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William Evans, the award-winning poet and cofounder of the popular culture website Black Nerd Problems, offers an emotionally vulnerable poetry collection exploring the themes of inheritances, dreams, and injuries that are passed down from one generation to the next and delving into the lived experience of a black man in the American suburbs today.
In We Inherit What the Fires Left, award-winning poet William Evans embarks on a powerful new collection that explores the lived experience of race in the American suburbs and what dreams and injuries are passed from generation to generation. Fall under the spell of Evans’s boldly intimate, wise, and emotionally candid voice in these urgent, electrifying poems.
This eloquent collection explores not only what these inheritances are composed of, but what price the bearer must pay for such legacies, and the costly tolls exacted on both body and spirit. Evans writes searingly from the perspective of the marginalized, delivering an unflinching examination of what it is like to be a black man raising a daughter in predominantly white spaces, and the struggle to build a home and a future while carrying the weight of the past.
However, in beautiful and quiet scenes of domesticity with his daughter or in thoughtful reflection within himself, Evans offers words of hope to readers, proving that resilience can ultimately bloom even in the face of prejudice. Readers of Ta-Nehisi Coates and Hanif Abdurraqib will find a brilliant, fresh new talent to add to their lists in William Evans.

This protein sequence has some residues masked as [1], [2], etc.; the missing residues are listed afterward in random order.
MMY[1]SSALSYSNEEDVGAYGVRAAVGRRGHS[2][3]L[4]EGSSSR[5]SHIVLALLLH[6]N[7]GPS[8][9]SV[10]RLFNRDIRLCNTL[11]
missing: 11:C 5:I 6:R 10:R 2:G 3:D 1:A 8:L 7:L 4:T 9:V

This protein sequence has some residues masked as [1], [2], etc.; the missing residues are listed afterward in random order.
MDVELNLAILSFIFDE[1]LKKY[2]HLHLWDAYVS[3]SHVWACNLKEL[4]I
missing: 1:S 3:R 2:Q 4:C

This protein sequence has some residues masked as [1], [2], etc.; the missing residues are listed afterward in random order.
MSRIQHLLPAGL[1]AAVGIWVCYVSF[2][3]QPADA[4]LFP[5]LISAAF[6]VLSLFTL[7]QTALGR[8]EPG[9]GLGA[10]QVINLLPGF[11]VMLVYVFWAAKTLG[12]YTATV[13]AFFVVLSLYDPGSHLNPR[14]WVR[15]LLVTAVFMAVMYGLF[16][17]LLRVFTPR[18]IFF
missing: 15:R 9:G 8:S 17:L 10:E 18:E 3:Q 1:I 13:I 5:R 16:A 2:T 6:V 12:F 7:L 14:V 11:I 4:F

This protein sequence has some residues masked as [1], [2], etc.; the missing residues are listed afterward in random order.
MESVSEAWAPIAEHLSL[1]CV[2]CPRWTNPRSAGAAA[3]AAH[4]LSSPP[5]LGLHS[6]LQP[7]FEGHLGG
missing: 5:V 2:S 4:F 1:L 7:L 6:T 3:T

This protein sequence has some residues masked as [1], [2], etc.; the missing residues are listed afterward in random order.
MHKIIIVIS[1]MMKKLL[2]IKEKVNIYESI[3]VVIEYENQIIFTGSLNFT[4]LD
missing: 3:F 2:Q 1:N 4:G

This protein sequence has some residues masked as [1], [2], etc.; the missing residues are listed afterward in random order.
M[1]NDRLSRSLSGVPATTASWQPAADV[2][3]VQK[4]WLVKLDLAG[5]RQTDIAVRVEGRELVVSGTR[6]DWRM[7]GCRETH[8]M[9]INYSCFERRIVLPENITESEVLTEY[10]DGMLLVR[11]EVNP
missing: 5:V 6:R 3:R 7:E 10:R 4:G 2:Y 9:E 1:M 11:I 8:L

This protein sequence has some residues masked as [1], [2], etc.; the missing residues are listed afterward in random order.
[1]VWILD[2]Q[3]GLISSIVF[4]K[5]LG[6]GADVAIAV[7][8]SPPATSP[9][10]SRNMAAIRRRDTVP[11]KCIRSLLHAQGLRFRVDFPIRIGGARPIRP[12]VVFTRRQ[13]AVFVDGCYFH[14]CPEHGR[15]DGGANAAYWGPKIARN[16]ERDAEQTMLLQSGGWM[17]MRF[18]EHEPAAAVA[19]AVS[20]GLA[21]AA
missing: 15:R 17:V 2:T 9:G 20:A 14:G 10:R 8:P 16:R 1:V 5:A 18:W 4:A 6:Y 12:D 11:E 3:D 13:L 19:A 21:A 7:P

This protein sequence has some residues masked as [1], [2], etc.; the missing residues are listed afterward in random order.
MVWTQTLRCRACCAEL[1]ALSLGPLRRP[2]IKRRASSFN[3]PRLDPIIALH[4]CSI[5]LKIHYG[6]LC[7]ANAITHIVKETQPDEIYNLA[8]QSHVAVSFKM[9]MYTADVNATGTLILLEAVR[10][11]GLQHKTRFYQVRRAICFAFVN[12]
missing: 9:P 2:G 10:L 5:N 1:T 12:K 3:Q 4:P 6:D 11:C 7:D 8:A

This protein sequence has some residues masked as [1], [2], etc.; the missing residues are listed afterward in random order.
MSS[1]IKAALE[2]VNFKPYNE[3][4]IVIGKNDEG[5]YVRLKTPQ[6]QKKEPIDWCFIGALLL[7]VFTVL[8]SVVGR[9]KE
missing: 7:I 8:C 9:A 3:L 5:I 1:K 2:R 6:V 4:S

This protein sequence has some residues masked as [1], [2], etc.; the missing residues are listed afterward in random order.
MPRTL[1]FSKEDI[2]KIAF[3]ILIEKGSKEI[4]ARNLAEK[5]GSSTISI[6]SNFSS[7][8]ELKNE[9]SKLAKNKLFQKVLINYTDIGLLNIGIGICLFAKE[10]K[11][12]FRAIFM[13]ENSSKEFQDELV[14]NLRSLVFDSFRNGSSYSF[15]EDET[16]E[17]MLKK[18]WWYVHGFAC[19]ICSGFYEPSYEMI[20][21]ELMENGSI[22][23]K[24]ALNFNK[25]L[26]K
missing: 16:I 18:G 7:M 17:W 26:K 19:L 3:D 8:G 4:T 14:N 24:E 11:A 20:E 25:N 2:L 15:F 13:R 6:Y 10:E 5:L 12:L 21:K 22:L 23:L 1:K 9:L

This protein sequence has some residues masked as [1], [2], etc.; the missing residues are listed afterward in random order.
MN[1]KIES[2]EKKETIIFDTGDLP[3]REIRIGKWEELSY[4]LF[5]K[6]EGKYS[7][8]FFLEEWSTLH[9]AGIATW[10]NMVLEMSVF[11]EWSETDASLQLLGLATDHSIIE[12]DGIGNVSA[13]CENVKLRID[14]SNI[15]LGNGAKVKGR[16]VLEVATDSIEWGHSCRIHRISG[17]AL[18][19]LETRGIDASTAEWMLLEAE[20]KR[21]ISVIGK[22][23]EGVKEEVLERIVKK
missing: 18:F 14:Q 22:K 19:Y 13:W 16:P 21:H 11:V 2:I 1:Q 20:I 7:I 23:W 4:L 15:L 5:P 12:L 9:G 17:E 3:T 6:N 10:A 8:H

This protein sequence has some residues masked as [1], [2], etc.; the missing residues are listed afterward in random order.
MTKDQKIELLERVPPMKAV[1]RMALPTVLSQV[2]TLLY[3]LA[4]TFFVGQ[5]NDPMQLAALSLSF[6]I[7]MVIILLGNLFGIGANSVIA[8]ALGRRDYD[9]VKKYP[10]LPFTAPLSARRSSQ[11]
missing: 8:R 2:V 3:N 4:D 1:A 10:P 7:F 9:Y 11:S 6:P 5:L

Evans (Still Can't Do My Daughter's Hair) poignantly addresses in this vulnerable collection his experience raising his daughter in the suburbs while reckoning with the memory of his own father and childhood. In three titled sections "Grass Growing Wild Beneath Us," "Trespass," and "Aging Out of Someone Else's Dream" Evans recounts the mundane moments of pride and learning that come with fatherhood, as well as the larger systemic threats and legacies of violence that underlie his experience as a black American. In "Waves," his daughter asks a question about the ocean, which brings to mind the slaves forced to cross the Atlantic. The poem closes with acknowledging another threat: "On the ride home, after I have/ quieted the bark, an officer/ pulls us to the side of the road/ and asks me whose car I am driving/ my family home in." In "Pledge to Raising a Black Girl," he asks, "How do you know what you have a taste for// if you've been told never to show your teeth?... The elders want us to raise// girls with a song in their heart, but we only respect/ the classics if they respected us, which is why// if you ask me how I'm doing, I say still breathing." These poems offer sensitive portraits of race and fatherhood and richly explore the past while providing hope for the future.